Bhola mocked the style when talking to Refinery29, saying, "Well, finally, we're getting what we always wanted: girls who look like boys." Bhola's comment about the trend may be a bit of an oversimplification, as many women can rock the style while still maintaining their preferred level of femininity.

Bhola is also not a fan of women borrowing their boyfriends' blazers, which makes sense — sharing clothes with someone is definitely annoying. That said, there's nothing that prohibits women from buying their own "boyfriend blazer." Plus, there are some other compelling reasons to try out the trend. 

It may go without saying, but none of those reasons include trying to piss off the men in their lives. One writer for Huffington Post UK found that wearing menswear enabled her to be taken more seriously and garner more respect at times. 

No shortage of opinions on denim

Jeans are a classic wardrobe staple for both men and women alike. However, some guys don't like the different styles of denim women choose. You already know that men have decided mom jeans should basically be banned, but there are other kinds they'd like to see eliminated too. 

Glamour asked men to give their opinions on popular styles of women's denim. While they didn't dislike every kind (skinny jeans and jeggings get a pass), most styles weren't without criticism.

Philippe told the site that he's not a fan of frayed or distressed jeans, adding, "Hoping she didn't pay extra for the fray…." Nicolas, on the other hand, doesn't like slouchy jeans because they look "a little too effortless." Oversized and paint-splattered jeans were also a hard pass as far as these men were concerned.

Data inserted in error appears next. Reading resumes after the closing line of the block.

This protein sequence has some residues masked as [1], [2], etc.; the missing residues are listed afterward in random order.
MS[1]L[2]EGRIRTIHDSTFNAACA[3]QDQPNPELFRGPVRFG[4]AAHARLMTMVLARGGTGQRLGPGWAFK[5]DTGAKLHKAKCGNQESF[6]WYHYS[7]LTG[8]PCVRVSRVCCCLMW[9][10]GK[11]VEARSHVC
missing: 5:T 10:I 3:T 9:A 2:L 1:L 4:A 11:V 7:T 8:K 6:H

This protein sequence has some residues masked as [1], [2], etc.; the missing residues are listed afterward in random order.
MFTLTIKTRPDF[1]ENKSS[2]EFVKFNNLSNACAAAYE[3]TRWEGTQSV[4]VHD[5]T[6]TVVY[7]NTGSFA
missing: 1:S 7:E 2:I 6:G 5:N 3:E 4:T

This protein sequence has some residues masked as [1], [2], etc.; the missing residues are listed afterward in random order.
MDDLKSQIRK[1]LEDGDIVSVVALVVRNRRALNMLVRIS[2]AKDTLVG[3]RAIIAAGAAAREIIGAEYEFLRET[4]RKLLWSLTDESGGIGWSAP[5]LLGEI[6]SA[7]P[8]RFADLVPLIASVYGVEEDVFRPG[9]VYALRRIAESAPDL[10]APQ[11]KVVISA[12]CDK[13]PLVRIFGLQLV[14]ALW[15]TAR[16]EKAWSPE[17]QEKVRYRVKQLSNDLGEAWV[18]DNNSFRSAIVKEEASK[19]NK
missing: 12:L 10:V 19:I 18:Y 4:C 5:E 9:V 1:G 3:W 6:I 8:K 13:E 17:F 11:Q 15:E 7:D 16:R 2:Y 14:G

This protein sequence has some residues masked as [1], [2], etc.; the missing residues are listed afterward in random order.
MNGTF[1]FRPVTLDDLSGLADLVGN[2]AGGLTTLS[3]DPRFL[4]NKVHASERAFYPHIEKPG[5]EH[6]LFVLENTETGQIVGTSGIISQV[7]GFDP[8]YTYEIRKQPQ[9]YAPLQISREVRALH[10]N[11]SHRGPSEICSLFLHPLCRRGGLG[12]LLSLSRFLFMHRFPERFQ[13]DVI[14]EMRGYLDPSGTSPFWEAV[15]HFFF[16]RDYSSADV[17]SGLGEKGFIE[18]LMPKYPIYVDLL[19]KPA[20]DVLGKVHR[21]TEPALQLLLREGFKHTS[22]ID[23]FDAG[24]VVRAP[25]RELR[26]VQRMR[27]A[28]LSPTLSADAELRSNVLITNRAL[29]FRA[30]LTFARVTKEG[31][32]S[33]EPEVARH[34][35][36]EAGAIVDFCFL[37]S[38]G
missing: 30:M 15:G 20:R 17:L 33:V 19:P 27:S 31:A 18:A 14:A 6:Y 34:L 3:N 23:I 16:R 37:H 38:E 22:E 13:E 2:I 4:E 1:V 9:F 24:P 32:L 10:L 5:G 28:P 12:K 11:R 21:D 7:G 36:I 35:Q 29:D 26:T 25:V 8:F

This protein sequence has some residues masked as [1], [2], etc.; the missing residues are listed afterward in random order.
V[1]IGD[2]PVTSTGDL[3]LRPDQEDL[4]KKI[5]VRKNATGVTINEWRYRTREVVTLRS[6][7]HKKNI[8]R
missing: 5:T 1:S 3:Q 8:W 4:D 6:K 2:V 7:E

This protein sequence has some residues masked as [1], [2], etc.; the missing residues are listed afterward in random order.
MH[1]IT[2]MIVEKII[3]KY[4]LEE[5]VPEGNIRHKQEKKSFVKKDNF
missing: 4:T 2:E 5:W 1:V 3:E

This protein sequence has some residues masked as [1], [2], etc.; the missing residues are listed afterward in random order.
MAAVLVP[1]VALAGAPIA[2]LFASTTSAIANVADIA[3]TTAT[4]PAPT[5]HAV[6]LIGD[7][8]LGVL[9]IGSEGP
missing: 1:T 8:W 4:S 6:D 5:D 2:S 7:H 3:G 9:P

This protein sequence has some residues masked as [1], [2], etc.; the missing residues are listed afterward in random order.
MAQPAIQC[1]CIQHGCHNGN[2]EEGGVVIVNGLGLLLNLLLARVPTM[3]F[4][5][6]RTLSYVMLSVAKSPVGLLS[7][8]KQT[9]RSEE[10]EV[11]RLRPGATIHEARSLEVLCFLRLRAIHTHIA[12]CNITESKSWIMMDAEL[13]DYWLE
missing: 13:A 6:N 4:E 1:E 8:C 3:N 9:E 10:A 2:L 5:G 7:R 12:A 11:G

Surprisingly, black jeans didn't get the highest marks with these guys, either. According to Alex, if you were to wear black denim it would mean "there's no taking it lightly" with you or that you think you're too cool. Hmm. 

Leopard print anything

Leopard print just so happens to be one of those fashion trends with staying power. Beginning in the 1950s with Christian Dior designing a leopard print bag for Mitzah Bricard, women have developed a fondness for the style. Regardless of how you feel about it these days, leopard print eternally lingers, ebbing and flowing between on trend and — let's be real — tacky. In 2018, the print is back in favor with Who What Wear dubbing it the number one print for winter in 2018.

Guys are not exactly on board with the leopard print trend — at least not yet. Hater, a dating app that matches people based on the things they hate (seriously), gathered some fashion trend intel and shared their findings with BuzzFeed. Men, specifically those in their 40s, hate "leopard skin print" the most out of any fashion trend for women. Needless to say, your man may have a different opinion so free to ask him. Or, maybe don't.